Differences in formulation and bioavailability of commercial injectable fat-soluble vitamin products

Wednesday, July 23, 2014
Exhibit Hall AB (Kansas City Convention Center)
D. B. Snider , Iowa State University, Ames, IA
R. A. Zinn , University of California-Davis, El Centro, CA
R. L. Stuart , Stuart Products Inc, Bedford, TX
Abstract Text:

Injectable fat-soluble vitamins are utilized more quickly and efficiently than oral products.  The major concern with injectables is chemical form and bioavailability of vitamins.  A commercial product (VITAL EAD (V); Stuart Products, Inc.) contains retinyl palmitate, the storage form of vitamin A, and another commercial product (Natural EAD (N); Neogen Corp.) contains retinyl propionate. Otherwise, vitamin D and vitamin E sources and  concentrations were the same.  Two experiments were conducted to compare bioavailability of vitamins E and A.  Exp 1 compared bioavailability in serum collected at 0, 24, 48 and 72 h. post-injection, and Exp 2 compared bioavailability at 0, 4, 8, 12 and 24 h post-injection.  All serum samples were analyzed for α-tocopherol and total vitamin A.  Exp 1 utilized ten animals (130 kg), and Exp 2 utilized eight animals (200 kg).  In Exp 1, five animals were injected with 5 mL of either product to provide 500,000 I.U. A, 50,000 I.U. D and 1,500 I.U.E  per animal.  In Exp 2, four animals were injected with 6 mL of either product to provide 600,000 I.U. A, 60,000 I.U. D and 1,800 I.U. E per animal.  In Exp one, serum α-tocopherol concentrations at 0, 24, 48, and 72 h for V-injected animals were 0.48, 20.02, 5.22, and 4.05 µg/mL, respectively.  Total vitamin A concentrations were 0.13, 5.85, 3.39, and 4.18 µg/mL, respectively.  For N, serum α-tocopherol concentrations were 0.57, 5.72, 3.74 and 4.00 µg/mL; and total serum vitamin A concentrations were 0.13, 0.17, 0.07, and 0.08 µg/mL for the four sampling times.  At 24 and 48 h samplings, serum α-tocopherol concentrations were different between the two products (P<0.01). For total vitamin A, all sampling periods were different (P<0.001).  In Exp 2, serum α-tocopherol concentrations at 0, 4, 8, 12, and 24 h were 1.13, 15.50, 28.30, 23.8 and 20.3 µg/mL, respectively and total vitamin A concentrations were 0.22, 3.05, 8.34. 8.49, and 11.87 µg/mL for the V-injected animals.  For N, serum α-tocopherol concentrations were 1.15, 5.25, 7.18, 7.00, and 8.95 µg/mL; and serum total vitamin A concentrations were 0.25, 0.32, 0.31, 0.30 and 0.39 µg/mL for the five time periods.  All post-injection times 24 h and below were significantly different (P<0.01) in favor of V.  The basis for differences in bioavailability of the injectable vitamin A forms, notwithstanding similar label concentrations is uncertain and warrants further consideration.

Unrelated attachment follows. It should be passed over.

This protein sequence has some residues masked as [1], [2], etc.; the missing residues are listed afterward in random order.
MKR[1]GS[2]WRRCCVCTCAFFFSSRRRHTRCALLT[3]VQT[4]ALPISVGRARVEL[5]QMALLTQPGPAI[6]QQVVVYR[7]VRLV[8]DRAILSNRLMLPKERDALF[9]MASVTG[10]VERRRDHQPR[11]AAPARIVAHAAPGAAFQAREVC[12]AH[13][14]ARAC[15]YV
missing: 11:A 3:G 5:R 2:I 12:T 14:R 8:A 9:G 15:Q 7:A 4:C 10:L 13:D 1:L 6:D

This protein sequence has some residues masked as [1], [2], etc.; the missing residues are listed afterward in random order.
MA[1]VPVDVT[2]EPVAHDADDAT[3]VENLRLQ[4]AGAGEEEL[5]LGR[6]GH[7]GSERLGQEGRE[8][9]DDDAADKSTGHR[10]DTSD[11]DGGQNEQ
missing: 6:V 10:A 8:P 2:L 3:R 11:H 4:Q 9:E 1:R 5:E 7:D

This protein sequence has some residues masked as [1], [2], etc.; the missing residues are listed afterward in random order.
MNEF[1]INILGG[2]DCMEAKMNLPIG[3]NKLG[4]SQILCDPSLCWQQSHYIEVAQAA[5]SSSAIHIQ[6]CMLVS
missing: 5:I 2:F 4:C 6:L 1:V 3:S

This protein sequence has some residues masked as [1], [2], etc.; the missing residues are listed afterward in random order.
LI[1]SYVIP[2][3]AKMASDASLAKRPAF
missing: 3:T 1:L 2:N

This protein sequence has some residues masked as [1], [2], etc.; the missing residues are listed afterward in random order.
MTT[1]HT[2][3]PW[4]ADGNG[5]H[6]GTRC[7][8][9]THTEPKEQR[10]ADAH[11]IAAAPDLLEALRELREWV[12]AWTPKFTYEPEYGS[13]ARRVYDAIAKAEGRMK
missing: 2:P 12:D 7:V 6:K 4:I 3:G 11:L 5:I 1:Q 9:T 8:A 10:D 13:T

vitamin E, vitamin A, injectable, bioavailability